The jack shaft II is journaled by bushings l2 in the upper section I3 of a bracket I3-l4, the lower section l4 of which is journaled for slight oscillating movement on the wheel shaft 6, as best shown in Figs. 3 and 4. Both bracket sections are generally L-shaped in form, each reversed with respect to the other, and the terminal ends of the adjacent section arms, Mia and Ma, are pivotally connected by bolt IS. A second bolt, l 6, passes through a slot IT, in section M, to thread into section l3 and this slot is arcuate with its axis coincident with bolt [5. The two bolts, when tightened, act as clamps to rigidly secure the two bracket sections together with fixed spacing between the shaft centers 6 and H, but, when loosened, permit relative adjustments between the bracket sections as will control the spacing between shafts 6 and II and thereby produce the desired tension adjustments in the drive chain 9 to either take up slack or loosen the chain.
Fixed to the shaft I l is a pulley l8 that is driven by a belt H! which also passes over a similar but smaller pulley 20 on the engine shaft. An intermediate drive element in the form of a hydraulic coupling 2| may transmit rotary motion from the engine shaft to the pulley 20, but that forms no part of the invention, as such, and for present purposes the pulley 2!) may be regarded as either directly or indirectly driven by the motor E.
With a view to providing means for conveniently regulating the tension of the belt 19, without disturbing the spacing between shafts 6 and H, and in fact even while th motor is running, if so desired, I provide the bracket section 13 with a lug 22 to which is pivotally attached one end of a link bolt 23, the other or opposite end of which passes through a stop bracket 24, mounted on frame bar 5, and an adjuster nut 26 by which the effective length of the link may be regulated. It will thus be seen that by tightening up this nut 29 the rod or link 23 will operat to slightly swing the bracket l3|4 rearwardly and thereby increase the tension on belt I9. Conversely, by loosening the bolt the belt will be slacked off, but in no instance will this adjustment in any way affect the tension of the sprocket chain 9. It will of course be equally obvious that tension adjustments in the chain 9 will in no way affect the tension of belt l9, and even though both tensioning devices employ several elements common to the two.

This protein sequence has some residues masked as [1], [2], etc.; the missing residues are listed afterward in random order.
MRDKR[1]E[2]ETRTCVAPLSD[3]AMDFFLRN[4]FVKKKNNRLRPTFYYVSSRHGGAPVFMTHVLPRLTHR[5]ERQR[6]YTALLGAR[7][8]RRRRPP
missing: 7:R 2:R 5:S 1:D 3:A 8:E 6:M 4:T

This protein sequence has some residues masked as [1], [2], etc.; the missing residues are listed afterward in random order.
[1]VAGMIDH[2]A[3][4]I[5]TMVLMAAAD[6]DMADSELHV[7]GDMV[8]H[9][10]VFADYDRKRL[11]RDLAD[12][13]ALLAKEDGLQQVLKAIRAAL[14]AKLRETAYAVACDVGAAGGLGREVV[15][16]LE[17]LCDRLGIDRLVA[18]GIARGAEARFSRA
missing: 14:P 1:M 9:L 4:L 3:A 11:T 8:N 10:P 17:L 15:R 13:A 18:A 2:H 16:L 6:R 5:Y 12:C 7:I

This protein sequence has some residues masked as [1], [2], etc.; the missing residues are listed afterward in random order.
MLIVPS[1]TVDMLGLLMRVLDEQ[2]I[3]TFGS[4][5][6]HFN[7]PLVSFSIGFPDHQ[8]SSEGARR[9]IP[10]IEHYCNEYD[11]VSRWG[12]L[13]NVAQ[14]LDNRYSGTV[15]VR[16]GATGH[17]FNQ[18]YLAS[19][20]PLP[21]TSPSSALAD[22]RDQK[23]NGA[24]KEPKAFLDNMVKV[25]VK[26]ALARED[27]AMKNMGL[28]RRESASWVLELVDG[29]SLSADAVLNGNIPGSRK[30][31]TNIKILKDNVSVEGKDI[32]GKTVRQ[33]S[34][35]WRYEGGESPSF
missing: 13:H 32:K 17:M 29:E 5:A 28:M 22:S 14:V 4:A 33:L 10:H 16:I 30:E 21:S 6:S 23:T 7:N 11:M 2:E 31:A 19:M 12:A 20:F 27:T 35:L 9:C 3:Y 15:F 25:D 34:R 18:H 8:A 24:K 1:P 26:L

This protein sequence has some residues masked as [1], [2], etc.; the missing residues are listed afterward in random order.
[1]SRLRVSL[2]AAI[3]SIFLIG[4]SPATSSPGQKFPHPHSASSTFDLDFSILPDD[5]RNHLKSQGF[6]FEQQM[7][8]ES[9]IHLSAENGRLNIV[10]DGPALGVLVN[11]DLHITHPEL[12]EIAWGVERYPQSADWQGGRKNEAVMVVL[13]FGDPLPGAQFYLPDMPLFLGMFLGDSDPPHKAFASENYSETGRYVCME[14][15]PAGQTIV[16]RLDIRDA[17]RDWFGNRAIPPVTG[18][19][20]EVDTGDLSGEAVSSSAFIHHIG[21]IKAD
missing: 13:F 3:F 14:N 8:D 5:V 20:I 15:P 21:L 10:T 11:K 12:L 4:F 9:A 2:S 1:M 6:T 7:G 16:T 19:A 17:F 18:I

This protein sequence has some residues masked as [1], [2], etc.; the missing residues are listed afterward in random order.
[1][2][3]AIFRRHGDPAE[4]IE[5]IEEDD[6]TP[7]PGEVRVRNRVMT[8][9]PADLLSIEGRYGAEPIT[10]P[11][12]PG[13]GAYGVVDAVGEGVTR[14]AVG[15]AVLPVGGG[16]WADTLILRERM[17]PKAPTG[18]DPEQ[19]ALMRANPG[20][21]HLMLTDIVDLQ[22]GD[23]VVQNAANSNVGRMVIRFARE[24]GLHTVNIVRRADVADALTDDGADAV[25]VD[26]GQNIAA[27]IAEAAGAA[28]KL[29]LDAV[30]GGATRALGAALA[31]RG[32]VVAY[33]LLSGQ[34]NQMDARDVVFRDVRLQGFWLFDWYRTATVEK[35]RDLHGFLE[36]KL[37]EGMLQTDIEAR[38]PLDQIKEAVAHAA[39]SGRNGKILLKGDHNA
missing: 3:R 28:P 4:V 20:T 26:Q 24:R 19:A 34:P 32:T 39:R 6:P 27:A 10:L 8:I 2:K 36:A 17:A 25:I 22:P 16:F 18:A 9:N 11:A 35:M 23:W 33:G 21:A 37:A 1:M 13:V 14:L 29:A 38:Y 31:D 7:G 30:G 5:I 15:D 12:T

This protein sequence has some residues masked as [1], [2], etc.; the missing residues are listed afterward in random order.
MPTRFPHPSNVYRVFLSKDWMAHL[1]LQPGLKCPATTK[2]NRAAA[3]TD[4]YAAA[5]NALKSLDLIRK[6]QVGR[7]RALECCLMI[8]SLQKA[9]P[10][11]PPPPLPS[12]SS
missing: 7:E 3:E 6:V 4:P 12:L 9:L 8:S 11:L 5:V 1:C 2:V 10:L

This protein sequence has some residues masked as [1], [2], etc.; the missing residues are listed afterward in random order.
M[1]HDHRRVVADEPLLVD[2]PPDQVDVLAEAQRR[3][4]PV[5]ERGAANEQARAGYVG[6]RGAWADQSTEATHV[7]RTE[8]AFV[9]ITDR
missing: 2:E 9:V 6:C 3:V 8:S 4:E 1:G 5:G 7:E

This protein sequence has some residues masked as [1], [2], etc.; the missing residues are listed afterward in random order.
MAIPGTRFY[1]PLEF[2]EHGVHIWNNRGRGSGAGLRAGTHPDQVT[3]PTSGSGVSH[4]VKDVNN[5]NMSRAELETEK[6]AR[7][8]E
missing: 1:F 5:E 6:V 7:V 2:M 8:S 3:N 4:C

It is understood that various modifications may be made in the structure herein disclosed without departing from the spirit and scope of the present invention. Having now therefore fully shown and described a preferred embodiment of the invention, what I claim to be new and desire to protect by Letters Patent is:
1. Mechanism for transmitting power from a rotary driving member to a rotary driven member having relatively fixed axes, comprising a speed change rotary member operationally interposed between the driving and driven members and respectively connected therewith by flexible power transmitting elements, a bracket fulcrumed coaxially with one of the first two mentioned rotary members and for supporting said speed change member, said bracket including two sections pivotally connected to each other and relatively adjustable about such pivot connection to regulate the effective length of the bracket.
2. Mechanism for transmitting power from a rotary driving member to a rotary driven member having relatively fixed axes, comprising a speed change rotary member operationally interposed between the driving and driven members and respectively connected therewith by flexible power transmitting elements, a bracket fulcrumed coaxially with one of the first two mentioned rotary members and for supporting said speed change member, said bracket including two sections pivotally connected to each other and relatively adjustable about such pivot connection to regulate the eifective length of the bracket, one of said bracket sections having an arcuate slot the axis of which is coincident with the axis of the pivotal connection between the two sections, and the other bracket section having a bolt adjustable in the slot to releasably secure the bracket sections in relatively adjusted positions.
HARRY J. MERTZ.
REFERENCES CITED The following references are of record in the file of this patent:
UNITED STATES PATENTS Number Name Date 679,366 Darling July 30, 1901 729,197 Mathieu May 26, 1903 2,099,817 Mahana Nov. 23, 1937 2,171,032 Guze Aug. 29, 1939 2,258,778 Lewis Oct. 14, 1941